For example, a typical day for one social worker involved meeting families at drop off at one of the several schools she supported. She might help teachers navigate behavioral problems with students – sometimes assisting teachers in conversations with families if the issue was persistent. She would also guide families through a constellation of social service resources, or even things like kindergarten applications.
Instructional coordinators observed teachers and helped them plan lessons or activities, ensuring they were following the best practices for educating 3- and 4-year-olds. Some days, if there was a particular issue with a child, they might shift their attention to focus on helping that teacher with that student.
Derwin, who also has not been contacted by the education department, said her program has a tight budget, so the extra support was a game-changer.
“I really can’t emphasize enough how hard things are right now on the ground,” Derwin said. “You have teachers who are struggling, we’ve had years of a global pandemic and trying to support our children in masks, trying to figure out how we do language acquisition, how we support social-emotional needs, how we support families through impossibly complicated and difficult situations — and now this one thing that was actually really helpful is being taken away.”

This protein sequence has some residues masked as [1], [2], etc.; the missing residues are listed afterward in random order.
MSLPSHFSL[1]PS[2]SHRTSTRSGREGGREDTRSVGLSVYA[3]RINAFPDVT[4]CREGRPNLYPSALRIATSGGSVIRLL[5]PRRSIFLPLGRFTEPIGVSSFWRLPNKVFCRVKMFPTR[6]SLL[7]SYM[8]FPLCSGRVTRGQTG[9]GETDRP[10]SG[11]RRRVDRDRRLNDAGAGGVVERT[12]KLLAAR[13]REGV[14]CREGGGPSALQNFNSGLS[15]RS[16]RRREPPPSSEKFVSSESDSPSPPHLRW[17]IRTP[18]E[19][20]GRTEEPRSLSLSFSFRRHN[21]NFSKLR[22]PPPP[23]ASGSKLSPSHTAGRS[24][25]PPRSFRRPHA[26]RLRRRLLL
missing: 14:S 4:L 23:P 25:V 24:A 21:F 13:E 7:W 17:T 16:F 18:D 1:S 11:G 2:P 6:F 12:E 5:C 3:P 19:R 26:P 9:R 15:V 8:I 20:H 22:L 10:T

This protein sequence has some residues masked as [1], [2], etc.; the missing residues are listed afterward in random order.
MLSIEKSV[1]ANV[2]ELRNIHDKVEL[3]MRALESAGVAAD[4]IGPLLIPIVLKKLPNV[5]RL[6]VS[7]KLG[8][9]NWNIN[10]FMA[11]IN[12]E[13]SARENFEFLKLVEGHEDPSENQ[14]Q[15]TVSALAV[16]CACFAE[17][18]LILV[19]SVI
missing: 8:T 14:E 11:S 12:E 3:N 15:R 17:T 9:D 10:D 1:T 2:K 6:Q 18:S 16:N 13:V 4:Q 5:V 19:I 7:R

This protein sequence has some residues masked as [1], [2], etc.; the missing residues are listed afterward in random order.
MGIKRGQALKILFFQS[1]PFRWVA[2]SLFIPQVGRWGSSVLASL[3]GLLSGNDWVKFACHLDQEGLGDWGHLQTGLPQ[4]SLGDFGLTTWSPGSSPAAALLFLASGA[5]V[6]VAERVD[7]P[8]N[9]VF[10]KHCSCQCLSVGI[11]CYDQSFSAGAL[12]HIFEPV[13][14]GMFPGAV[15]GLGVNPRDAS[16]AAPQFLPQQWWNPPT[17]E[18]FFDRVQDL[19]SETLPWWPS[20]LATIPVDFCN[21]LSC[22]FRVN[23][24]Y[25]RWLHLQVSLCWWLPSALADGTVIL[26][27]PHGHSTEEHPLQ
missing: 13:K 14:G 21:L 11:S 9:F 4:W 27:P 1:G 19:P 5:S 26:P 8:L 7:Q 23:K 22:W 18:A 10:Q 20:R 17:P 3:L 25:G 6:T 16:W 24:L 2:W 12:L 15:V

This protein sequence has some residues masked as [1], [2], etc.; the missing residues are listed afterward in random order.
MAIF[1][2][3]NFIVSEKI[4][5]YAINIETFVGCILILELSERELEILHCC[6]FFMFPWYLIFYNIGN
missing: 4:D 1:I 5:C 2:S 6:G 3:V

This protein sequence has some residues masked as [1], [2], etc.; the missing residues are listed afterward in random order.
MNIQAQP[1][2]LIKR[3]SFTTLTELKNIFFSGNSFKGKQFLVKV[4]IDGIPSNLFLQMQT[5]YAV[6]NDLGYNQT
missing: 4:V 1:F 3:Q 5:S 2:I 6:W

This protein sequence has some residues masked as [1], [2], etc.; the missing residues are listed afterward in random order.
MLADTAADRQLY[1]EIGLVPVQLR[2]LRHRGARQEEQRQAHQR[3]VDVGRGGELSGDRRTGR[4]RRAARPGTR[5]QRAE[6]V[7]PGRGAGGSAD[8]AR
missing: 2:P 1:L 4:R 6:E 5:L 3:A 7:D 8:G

Weisberg, the first deputy chancellor, said he’s confident the change will help programs and disputed the idea that it would result in less support. Part of the shift is meant to give program leaders the tools to coach their own teachers, instead of having a coach or social worker “intermittently” working with a few teachers in the school whose priorities or style may be “totally inconsistent” with what the leader wants.
He noted that many community-based programs, which contract with the education department to provide universal preschool seats, have other personnel who can fill in where programs are feeling a gap.
“We’re optimistic that this is going to feel like more support, because this is going to be working directly with leaders and is going to be consistent with them,” Weisberg said, who added that they made this change in part based on feedback from preschool programs.
Yeruslanov said they’ve been managing without their instructional coordinator and social worker, but she noted that it’s only the second week of the school year. She relies heavily on the social worker because her center serves many single mothers as well as foster parents, who are navigating many responsibilities. Last year, she recalls at least ten one-on-one meetings that her social worker had with families she serves.
It’s “challenging” for Derwin to imagine taking on coaching on top of her other responsibilities, even with staffers who oversee education and operations.
“I’m not sure who they consulted with, but I know from our example, our school specifically, we feel the loss of not having our instructional coordinator and not having a social worker, especially now during these really trying times,” Derwin said.
Reema Amin is a reporter covering New York City schools with a focus on state policy and English language learners. Contact Reema at email@example.com.